5 ways to live like a local and save on your next holiday

Three-quarters of Aussie parents agree that holidays are getting more expensive, so when it comes to minimising costly flights, accommodation, tours and entertainment, it pays to make “live like a local” your travel mantra. Not only will you potentially save by avoiding pricey tourist traps, you’ll also get to experience a destination’s unique quirks and local vibe. This article details five easy ways to get close to local life on your next vacation.

Stay in real homes

Airbnb and house-swap sites such as Home Exchange allow you to stay in real homes and apartments at a variety of price points. Not only can you experience how the locals live, you can also save. In popular European destinations such as Berlin, Madrid, Paris and Vienna, the average hotel booking costs twice as much as an Airbnb stay. And in Sydney, the average hotel rate is around 28 per cent higher than an Airbnb rental.2

Staying in this style of accommodation is a huge plus for families travelling on a budget. In addition to the extra space, they’ll have access to a fully functioning kitchen, which means they can prepare and cook meals to save on eating out. If you’re travelling with another family, renting a house big enough for everyone also means you can share the costs.

Shop around for accommodation deals as price differences vary. In Barcelona and Austin, the average hotel stay is over $100 cheaper than an Airbnb rental. In London and Paris, Airbnb rates are over $100 cheaper than a hotel stay.

Eat like a local

Seek out where the locals eat for delicious food minus the hefty price tag. It can often be as easy as walking around the corner to cut your bill in half. For example, in Venice a cappuccino costs €15 (approx. $24) in St Mark’s Square, but €3 (approx. $4.60) in a cafe in the Castello district a 10-minute walk away.

If feeding the family on holidays is starting to strain your budget, shop at the supermarket for muesli bars and nuts they can snack on while out and about between meals, or hit the local markets for inexpensive fruit and veggies you can take on a picnic or prepare back at your rented apartment to save on eating out.

Sampling new cuisines is often a holiday highlight, but it can also be key to keeping your costs down. Do your research on the best street food available at your destination. From $2 trays of satay skewers at Singapore’s hawker centres to a $5 lángos for two in Budapest, some of the tastiest snacks can be found for less where the locals eat.

Don’t take the pricey water bottle from your mini bar. Instead, buy some up at the local supermarket, or fill up where the locals do. In Rome, that’s at any of the city’s free drinking fountains, and in Budapest it’s the fire hydrants that double as drinking fountains citywide.

Visit places of interest, not tourist sites

Where do the locals hang out in their free time? Save money and get a sense of the culture by getting off the beaten track and visiting places of interest rather than tourist attractions. Is there a free museum or art gallery in your area to discover? Spend a lazy afternoon people watching in a beautiful botanic garden with a picnic, or head out to the local market or street fair.

Australian parents estimate on average that taking the kids on holidays with them adds around $1,518 per year to their holiday expenses. Keeping costs down when it comes to daily activities and entry tickets is one way to control the family holiday budget. Take advantage of the outdoors with activities such as hiking, biking, and canoeing. They’re not only fun, but may also provide an opportunity to see unique sights missed if you were to sit on an expensive tour bus all day.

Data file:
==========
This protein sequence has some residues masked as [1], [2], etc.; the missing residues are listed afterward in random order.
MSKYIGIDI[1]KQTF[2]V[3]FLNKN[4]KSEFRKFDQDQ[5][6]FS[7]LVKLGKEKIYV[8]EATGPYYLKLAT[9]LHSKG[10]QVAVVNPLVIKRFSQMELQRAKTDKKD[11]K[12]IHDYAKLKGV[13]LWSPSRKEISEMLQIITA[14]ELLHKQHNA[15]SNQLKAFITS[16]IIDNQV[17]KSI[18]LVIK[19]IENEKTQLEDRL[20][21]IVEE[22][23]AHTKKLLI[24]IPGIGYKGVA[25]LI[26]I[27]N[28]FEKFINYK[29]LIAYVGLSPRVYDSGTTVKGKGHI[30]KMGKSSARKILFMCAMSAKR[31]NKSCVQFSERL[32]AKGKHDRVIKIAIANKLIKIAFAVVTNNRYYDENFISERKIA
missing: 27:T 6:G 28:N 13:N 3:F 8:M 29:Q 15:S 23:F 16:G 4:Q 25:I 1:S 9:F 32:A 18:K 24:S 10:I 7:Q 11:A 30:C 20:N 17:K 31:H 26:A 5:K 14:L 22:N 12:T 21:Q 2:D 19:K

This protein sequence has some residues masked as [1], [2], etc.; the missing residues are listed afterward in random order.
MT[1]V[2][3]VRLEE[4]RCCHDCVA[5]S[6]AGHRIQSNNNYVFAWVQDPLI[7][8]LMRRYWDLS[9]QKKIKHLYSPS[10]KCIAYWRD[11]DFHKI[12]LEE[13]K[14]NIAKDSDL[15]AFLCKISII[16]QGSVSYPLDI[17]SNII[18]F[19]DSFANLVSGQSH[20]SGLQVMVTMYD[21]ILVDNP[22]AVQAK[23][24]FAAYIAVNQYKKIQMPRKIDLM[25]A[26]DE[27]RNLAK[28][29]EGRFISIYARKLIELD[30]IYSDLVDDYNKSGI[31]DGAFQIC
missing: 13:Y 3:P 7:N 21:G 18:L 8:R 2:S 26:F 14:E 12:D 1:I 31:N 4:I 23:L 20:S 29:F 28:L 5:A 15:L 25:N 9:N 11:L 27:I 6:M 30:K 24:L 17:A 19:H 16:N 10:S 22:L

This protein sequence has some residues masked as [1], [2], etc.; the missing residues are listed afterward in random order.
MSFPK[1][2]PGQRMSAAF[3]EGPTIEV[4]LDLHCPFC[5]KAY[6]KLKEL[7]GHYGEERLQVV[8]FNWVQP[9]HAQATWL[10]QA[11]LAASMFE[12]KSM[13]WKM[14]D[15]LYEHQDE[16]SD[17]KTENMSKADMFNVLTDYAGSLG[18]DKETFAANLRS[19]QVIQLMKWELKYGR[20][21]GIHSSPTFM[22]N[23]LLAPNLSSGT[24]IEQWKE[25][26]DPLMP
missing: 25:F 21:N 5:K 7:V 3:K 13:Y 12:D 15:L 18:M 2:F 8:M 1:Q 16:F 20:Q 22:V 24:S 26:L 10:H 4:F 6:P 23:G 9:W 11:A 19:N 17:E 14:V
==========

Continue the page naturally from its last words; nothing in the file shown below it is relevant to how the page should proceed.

Australian parents estimate on average that taking the kids on holidays with them adds around $1,518 per year to their holiday expenses.

Father and son on a bus.

Use public transport

Use public transport where possible. You’ll save money, and get great insight into your destination by spending time alongside the locals. A little research will put you in the way of free routes. For example, Brisbane has a free City Loop service for locals and visitors, while Perth offers passengers free Transit Zones for trains and buses in city zones. If you want to admire Sydney’s famous harbour from the water, jump on the ferry with locals as opposed to an expensive boat tour – you’ll enjoy the same views for a lot less.

Savvy travellers are taking advantage of ground transport operators that have exploded across Europe too. The popular Paris to Amsterdam route for example, which often costs $80-$200 one way by plane or train, costs $45 when you use The French rideshare service BlaBlaCar.

Spend more time in fewer places

When holidays are few and far between, it’s easy to get caught up in being a “tourist” by squeezing as much in as possible. But when it comes to making your dollar go further, it pays to slow down and spend more time in fewer places.

According to Meg Collins from Travel Freedom Network, the two biggest costs in travelling are transport and accommodation. “By travelling slow, you lessen the need for frequent transport – and you can also negotiate with hotels/hostels etc. for a discount, because you’re staying longer.” Travelling slow will help you appreciate what’s around you more, and give you an opportunity to discover unique quirks and free activities in your destination.

Living like a local when travelling provides ample opportunity to save. And with these five tips in mind, you’ll also experience the true character of your chosen destination. Living like a local is a great way for families to save when travelling on a budget.